Jacksonville developer releases plans for Southbank high-rise, gondola lift
28-story building would have 300 residential units, businesses, retail
JACKSONVILLE, Fla. – There are big plans in the works for Jacksonville's Southbank, including a high-rise apartment building with restaurants, offices and shops that's connected to downtown by a gondola lift.
A local developer released that proposal this week, as reported by News4Jax's news partner The Jacksonville Daily Record.
It's one of many Jacksonville-area projects on the drawing board right now. Jacksonville Chamber of Commerce leaders want to have 10,000 people living in the downtown area in the next several years, and this project would help. But there are obstacles.
Wednesday was another busy day at The Bearded Pig BBQ on Kings Avenue, as the lunch crowd packed the Southbank restaurant.
"We are happy with the traffic that we get. As you can, see our lunch crowd right now is busy," said Michael Schmidt, the owner of The Bearded Pig. "They're excited to come to this area."
And the area could get even busier if developer Mike Balanky has his way.
He released plans this week for a new high-rise with apartments, businesses and retail. It would be 28 stories high and have 300 residential units.
"(There's a) huge need (on the Southbank)," Balanky told News4Jax on Wednesday. "The city's got an initiative going on right now."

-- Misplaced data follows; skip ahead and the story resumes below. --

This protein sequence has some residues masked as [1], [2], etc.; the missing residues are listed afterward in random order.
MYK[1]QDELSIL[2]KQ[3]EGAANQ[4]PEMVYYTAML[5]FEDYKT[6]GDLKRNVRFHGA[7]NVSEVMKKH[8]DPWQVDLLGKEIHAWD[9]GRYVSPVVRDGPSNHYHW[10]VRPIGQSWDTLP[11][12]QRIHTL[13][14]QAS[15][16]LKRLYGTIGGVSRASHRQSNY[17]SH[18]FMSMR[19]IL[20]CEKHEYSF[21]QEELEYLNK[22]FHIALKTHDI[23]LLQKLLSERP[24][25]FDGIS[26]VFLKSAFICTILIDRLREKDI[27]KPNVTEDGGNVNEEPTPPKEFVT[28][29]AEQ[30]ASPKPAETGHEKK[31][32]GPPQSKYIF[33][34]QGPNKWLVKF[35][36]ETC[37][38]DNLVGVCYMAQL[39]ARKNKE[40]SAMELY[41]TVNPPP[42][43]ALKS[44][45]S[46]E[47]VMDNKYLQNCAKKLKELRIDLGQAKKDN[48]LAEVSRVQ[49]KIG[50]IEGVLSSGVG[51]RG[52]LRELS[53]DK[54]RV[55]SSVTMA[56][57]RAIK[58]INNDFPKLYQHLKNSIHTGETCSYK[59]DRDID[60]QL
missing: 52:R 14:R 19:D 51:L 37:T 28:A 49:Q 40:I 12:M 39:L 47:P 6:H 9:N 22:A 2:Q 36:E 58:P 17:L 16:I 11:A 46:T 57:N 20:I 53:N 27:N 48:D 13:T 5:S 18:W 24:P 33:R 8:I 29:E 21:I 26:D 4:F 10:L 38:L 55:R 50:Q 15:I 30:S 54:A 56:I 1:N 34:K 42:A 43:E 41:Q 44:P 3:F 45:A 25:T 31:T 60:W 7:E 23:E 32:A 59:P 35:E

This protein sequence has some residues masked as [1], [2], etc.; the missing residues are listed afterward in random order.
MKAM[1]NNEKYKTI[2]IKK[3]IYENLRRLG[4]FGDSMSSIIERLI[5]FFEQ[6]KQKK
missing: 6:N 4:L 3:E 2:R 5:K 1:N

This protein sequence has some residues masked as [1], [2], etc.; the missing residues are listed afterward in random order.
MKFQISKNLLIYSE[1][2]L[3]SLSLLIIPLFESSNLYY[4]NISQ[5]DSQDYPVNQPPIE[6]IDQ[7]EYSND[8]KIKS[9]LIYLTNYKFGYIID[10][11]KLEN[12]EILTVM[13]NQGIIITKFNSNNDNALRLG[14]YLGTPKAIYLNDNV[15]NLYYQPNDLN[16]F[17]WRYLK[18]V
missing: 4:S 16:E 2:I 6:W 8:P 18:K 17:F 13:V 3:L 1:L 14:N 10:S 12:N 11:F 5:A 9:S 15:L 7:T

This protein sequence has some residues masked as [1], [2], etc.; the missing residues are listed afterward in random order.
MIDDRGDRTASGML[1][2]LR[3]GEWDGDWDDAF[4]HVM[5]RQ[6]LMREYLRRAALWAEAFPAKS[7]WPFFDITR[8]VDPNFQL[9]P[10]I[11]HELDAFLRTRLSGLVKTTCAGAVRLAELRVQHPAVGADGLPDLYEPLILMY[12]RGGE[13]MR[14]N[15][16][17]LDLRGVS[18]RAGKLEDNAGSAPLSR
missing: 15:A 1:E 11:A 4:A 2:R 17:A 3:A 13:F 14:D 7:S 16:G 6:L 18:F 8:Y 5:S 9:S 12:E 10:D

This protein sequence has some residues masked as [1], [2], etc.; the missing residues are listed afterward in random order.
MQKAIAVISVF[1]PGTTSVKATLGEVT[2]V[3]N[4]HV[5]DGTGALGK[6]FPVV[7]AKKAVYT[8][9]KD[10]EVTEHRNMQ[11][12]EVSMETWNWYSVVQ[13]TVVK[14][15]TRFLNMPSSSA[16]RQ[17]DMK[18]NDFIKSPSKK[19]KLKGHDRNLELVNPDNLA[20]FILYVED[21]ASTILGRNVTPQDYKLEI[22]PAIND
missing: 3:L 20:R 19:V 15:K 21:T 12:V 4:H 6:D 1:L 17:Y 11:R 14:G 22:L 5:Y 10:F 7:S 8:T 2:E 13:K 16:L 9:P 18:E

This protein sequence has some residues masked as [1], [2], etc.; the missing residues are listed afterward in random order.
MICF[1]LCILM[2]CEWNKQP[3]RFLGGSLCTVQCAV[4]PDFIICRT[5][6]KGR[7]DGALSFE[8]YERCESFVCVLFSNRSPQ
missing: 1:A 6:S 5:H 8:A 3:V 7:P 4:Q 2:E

The $80 million building would be built in the parking lot next to the Hilton Garden Inn and the Homewood Suites, near the Strand, Peninsula and San Marco Place tower.
There are other projects in the works, including The District and a high-rise next to the Duval County Public Schools building. But what’s getting everyone’s attention is the plan for a gondola lift, nicknamed the Jag-Wire, that would cross the St. Johns River.
The Jag-Wire would be a fast track, connecting people from the tower on the Southbank to a potential convention center that could be built near the old courthouse downtown.
The last stop would be at the sports complex, where people can go to games, concerts and festivals.
"New York is working on one. Boston is working on one. Chicago is working on one. Washington is working on one. All of a sudden, this ropeway gondola system has become economically viable," Balanky said. "You can image -- the views a couple (of) hundred feet in the air will be just spectacular."
It's not a sure thing. The land is owned by the Jacksonville Transit Authority, and Balanky is in a lawsuit with JTA about land use. He wants the area to be zoned for residential units, not just business.
The developer said he's optimistic his dream will become a reality.
"We think it's pretty likely, depending on how much we get from the city," Balanky said. "I'm not talking necessarily about financial support. I am talking about the enthusiasm from them."
The developer said he has the support of city leaders and Jaguars President Mark Lamping. Balanky said he hopes to come to an agreement with JTA by the end of this month, and said if everything goes according to plan, the projects could be built in about two years.
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